Principles of 3D Bracing – Modifications and Approach to Curve Analysis and Brace Design
Orthotic Management of Adolescent Idiopathic Scoliosis (AIS)
In 3D bracing, it is important to evaluate all aspects of each patient’s radiograph and determine the best design and modifications accordingly. Taking into consideration the patient’s complete profile and the nature of the curve(s) allows the creation of a comprehensive blueprint of the most effective design. Some of the criteria for evaluation include the magnitude of each curve, apex, vertebral tilt at each level, vertebral rotation, patient balance and alignment, symmetry and balance of the pelvis, skeletal maturity (Risser), as well as identification of any vertebral anomalies or deformations, among others.
Torso CAD scans modified for patient curve(s), segmental de-rotation & brace design
The magnitude of the rotational component can accurately be assessed based on the alignment of the pedicles (as seen in the radiograph), along with any asymmetry apparent in the patient’s CAD model. The approach then is to segment and de-rotate at the appropriate levels within the patient’s model. After de-rotating, the corrective forces are accentuated accordingly, and the reliefs expanded to accommodate for additional de-rotation and medial translation. All 3-D braces include some degree of de-rotation within the model, as that modification efficiently creates relief for all associated components of correction. Applying de-rotational voids and reliefs via CAD provides significant advantages in the Thoracic region, where it can be challenging to adjust post-fabrication in a typical symmetrical orthosis.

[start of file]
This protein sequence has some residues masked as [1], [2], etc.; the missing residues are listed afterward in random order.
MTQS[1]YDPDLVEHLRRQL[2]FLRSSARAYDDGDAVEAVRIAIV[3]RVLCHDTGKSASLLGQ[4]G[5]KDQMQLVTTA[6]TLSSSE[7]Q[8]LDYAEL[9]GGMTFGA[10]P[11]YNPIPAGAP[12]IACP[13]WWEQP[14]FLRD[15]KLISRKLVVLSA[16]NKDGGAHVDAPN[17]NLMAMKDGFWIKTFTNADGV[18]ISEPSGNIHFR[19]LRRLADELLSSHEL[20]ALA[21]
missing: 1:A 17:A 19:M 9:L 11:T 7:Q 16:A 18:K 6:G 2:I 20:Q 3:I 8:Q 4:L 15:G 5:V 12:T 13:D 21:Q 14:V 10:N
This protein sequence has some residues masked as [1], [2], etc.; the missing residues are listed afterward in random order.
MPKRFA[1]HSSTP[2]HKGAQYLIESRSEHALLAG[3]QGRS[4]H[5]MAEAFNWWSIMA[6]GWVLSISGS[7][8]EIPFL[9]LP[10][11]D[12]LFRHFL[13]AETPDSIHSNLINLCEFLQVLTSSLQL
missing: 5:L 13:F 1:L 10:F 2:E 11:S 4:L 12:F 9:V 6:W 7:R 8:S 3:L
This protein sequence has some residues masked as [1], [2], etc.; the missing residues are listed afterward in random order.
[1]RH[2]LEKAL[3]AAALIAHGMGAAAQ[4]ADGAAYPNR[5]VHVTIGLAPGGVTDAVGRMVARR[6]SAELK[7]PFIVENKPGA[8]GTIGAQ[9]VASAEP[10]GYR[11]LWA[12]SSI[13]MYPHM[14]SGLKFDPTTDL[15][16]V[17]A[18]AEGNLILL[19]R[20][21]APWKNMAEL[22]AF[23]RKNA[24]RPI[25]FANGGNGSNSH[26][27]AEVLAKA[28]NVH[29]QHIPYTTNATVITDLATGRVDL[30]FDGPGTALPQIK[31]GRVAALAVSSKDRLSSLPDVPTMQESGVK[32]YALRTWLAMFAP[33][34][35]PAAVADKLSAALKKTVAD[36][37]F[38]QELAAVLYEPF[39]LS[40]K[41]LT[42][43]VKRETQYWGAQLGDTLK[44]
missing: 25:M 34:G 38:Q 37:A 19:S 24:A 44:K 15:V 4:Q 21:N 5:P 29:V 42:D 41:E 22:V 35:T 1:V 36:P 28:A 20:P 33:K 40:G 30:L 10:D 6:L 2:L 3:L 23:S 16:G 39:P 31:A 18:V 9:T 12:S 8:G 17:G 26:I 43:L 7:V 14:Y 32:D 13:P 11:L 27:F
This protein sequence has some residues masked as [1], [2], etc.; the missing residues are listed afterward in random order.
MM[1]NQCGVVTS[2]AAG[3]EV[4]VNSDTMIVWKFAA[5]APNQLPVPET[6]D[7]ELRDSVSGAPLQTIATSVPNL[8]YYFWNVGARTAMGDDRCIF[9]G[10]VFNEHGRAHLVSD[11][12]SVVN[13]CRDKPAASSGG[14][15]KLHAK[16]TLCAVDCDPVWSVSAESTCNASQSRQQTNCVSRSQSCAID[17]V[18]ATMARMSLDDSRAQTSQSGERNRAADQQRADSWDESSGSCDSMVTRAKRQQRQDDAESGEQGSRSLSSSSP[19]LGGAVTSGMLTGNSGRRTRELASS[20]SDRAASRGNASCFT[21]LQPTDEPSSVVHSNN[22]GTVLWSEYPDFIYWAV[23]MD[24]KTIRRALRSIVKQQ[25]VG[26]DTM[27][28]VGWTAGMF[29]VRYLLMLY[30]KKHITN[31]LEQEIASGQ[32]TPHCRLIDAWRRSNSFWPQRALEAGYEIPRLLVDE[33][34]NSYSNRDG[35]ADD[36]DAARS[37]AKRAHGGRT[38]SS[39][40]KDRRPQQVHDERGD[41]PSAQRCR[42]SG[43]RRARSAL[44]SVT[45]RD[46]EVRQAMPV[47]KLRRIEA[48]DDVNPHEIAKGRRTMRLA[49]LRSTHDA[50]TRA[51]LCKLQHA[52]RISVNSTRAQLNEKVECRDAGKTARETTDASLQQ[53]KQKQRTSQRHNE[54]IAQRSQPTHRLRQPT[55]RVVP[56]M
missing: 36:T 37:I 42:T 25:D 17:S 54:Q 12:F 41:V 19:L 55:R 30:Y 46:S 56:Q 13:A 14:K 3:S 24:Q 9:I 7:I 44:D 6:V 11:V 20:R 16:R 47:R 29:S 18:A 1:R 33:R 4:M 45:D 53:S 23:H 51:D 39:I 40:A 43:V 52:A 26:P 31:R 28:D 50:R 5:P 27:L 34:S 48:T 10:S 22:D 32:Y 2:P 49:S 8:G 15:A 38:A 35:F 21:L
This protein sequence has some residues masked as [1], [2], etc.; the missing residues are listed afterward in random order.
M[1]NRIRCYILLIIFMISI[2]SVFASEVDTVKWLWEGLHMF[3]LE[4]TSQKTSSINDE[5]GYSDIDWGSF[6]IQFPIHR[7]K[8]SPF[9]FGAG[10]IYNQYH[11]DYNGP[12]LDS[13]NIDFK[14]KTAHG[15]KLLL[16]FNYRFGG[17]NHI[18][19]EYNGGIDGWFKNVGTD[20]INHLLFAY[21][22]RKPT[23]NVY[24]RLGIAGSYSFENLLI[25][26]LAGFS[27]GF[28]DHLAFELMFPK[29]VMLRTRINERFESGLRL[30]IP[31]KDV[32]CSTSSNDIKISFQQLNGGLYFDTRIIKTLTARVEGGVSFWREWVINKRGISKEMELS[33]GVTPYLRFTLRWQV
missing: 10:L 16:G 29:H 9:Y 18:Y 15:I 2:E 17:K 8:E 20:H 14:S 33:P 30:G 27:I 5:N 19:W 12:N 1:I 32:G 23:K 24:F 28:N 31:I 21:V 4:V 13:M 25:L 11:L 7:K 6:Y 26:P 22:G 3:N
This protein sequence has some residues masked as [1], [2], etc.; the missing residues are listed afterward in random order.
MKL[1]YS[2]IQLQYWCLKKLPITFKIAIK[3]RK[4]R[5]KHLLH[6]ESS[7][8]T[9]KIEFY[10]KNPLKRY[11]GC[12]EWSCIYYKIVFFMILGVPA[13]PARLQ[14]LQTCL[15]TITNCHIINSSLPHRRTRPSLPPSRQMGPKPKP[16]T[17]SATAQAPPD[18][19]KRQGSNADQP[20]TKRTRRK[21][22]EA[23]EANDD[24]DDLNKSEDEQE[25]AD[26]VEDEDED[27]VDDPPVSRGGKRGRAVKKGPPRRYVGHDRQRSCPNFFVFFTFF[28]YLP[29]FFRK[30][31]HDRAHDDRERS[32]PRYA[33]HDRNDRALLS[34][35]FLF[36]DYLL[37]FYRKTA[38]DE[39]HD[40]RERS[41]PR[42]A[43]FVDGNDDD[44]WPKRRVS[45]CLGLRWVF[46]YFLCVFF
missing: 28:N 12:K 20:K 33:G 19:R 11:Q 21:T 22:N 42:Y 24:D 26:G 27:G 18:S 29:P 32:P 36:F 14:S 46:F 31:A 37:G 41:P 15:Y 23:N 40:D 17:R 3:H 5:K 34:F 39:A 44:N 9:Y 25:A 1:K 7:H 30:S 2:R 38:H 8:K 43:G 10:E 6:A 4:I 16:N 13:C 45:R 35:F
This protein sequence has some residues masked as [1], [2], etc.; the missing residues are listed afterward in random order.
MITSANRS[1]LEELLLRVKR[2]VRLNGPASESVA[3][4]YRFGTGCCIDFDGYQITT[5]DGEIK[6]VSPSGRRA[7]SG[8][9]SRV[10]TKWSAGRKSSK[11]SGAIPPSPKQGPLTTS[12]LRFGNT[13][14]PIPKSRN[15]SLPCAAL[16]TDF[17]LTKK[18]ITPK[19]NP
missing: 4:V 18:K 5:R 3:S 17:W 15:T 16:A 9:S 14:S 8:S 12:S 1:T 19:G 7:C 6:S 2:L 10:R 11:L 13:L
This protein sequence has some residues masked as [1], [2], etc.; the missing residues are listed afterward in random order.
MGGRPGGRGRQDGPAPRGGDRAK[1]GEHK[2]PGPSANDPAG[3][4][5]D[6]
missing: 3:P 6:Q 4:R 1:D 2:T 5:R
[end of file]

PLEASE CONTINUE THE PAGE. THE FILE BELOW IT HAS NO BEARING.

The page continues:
Additionally, experience has shown that each patient responds differently to bracing, therefore prompting the clinician to make adjustments as they see fit. For that purpose, the best approach is to apply moderate corrective forces directly into the mold and provide additional padding separately, allowing the clinician the ability to increase those forces should they find it advantageous and tolerable for the patient. In consideration of obtaining additional correction, it is always important to enhance the relief areas to accommodate for further migration.